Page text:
We all know that we need to eat a balanced diet but what exactly is a balanced diet? It’s not something that is designed to stop you falling over, it’s far more complicated that so as busy adults one of the things you can do, practically, is have an awareness of what not to feed children. It is worth remembering that when you introduce your child to new foods you are shaping their palate for the rest of their life. If you introduce your child to all the wrong foods not only will you be making them unhealthy as children but you run the risk of imprisoning them into a life of poor eating habits. Against this backdrop there are probably five main things to avoid feeding your child:
Brightly Coloured Foods
Most of the colours that exist in foods change as those foods are subjected to the cooking process. Many food manufacturers add unnatural chemical food colourings to products to make them more attractive, especially to children. Recent work by authorities in the UK and USA has shown that there is a link between chemical food colourings and hyperactivity, especially in those diagnosed with ADHD. Despite limitations with the samplings used there are a number of products that have now been banned but as a general rule it is considered wise to avoid any foodstuff that is brightly coloured.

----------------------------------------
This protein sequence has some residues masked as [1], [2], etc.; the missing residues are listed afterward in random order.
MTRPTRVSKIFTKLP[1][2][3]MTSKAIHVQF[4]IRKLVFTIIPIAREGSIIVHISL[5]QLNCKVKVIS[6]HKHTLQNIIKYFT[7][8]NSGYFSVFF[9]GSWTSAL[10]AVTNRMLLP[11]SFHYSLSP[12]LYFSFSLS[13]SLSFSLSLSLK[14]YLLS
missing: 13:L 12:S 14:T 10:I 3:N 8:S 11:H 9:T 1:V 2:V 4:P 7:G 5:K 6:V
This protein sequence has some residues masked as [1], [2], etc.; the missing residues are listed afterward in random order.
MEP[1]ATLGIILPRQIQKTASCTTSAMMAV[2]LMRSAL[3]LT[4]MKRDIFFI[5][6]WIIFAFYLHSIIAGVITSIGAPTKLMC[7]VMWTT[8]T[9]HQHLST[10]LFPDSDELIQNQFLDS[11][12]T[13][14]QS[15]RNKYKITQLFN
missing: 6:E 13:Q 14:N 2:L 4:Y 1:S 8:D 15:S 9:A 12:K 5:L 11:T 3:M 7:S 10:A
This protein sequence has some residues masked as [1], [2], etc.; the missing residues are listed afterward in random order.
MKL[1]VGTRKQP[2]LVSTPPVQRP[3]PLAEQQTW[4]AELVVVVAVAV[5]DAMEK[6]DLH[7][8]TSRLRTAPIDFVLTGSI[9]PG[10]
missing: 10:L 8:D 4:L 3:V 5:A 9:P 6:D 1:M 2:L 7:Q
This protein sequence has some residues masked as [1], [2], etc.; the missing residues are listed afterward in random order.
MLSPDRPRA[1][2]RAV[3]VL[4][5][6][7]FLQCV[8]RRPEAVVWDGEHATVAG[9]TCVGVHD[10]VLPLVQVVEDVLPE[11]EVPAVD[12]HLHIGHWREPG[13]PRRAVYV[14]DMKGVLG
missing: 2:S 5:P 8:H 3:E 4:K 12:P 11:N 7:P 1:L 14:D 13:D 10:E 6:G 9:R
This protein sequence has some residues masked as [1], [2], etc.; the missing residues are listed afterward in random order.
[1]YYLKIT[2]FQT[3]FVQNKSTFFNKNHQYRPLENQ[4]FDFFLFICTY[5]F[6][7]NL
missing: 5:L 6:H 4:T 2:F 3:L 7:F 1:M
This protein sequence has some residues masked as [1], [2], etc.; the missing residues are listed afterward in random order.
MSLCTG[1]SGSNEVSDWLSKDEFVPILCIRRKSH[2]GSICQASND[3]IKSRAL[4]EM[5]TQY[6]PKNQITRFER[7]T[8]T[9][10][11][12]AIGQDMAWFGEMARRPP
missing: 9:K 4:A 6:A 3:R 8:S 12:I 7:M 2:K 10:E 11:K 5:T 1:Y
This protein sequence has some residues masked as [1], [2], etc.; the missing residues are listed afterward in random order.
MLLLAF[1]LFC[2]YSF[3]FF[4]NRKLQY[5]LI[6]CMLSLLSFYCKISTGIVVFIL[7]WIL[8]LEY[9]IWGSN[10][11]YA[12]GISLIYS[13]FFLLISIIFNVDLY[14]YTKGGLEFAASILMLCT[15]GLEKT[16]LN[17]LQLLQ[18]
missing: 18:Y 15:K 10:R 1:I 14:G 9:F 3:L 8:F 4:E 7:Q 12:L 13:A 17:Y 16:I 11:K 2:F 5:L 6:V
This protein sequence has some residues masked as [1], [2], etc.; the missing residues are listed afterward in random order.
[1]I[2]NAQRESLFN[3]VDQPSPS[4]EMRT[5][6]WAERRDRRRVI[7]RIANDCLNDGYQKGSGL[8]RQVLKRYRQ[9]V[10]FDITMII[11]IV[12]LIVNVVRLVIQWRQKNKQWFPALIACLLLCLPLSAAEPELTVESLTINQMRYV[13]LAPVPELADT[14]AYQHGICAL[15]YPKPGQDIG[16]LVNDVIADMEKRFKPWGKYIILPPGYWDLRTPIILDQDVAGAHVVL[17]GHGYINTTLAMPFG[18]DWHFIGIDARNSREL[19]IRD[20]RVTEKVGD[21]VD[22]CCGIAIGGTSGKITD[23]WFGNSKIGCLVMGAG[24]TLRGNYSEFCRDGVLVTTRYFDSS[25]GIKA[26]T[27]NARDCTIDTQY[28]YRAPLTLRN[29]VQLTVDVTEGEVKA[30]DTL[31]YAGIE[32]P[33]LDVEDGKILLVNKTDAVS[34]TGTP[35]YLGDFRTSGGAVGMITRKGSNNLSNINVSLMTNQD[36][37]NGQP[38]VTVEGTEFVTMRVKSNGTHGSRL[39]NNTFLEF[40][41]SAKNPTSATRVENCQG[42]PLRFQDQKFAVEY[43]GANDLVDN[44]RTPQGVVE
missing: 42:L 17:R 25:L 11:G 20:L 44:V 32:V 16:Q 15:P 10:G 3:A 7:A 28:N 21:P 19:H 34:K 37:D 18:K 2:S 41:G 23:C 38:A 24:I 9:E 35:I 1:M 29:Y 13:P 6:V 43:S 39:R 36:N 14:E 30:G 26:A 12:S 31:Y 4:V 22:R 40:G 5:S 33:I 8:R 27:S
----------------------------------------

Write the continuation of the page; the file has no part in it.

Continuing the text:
No real surprises here but just refresh yourself that an average can of a cola, whether supermarket or one of the big brands is simply packed with sugar. A small 40g can of cola is packed with the equivalent of 10 cubes of sugar and as if that was not bad enough, recent changes in the soft drinks industry see manufacturers replacing sugar with corn syrup which has been linked to a “more you drink – more you want to drink” phenomenon. Early tests seem to show an addictive link to corn syrup that is similar in strength and nature to cocaine addiction.
Despite all of the best marketing assertions of the food industry, fruit juice is not as healthy as you might expect. Fruit juice is a natural form of highly concentrated sugar. Natural it may be but it is sugar none the less. Sadly none of the other dietary benefits, such as fibre, are found in fruit juice as they are all thrown out with the fruit pulp after the juice has been extracted. Fruit juice consumption is regularly linked with studies of child obesity and children should be encouraged to drink water. Keeping a bottle of fresh tap water chilled and in the fridge is a good way of quenching young thirsts.
Processed meals are the other major food that you should never feed your child. Routinely they are high in levels of the big three. Salt, sugar and fat are the enemies of all children as far as a healthy diet is concerned and these are the three ingredients food processors add to improve “taste”. Beware the misleading packaging as well, an item that is labelled as low fat can still be high salt and high sugar and you should also remember that any food stuff that is high in carbohydrates can also be a way of sneaking high levels of sugar into your child’s diet because carbohydrates metabolise into sugars as food is digested.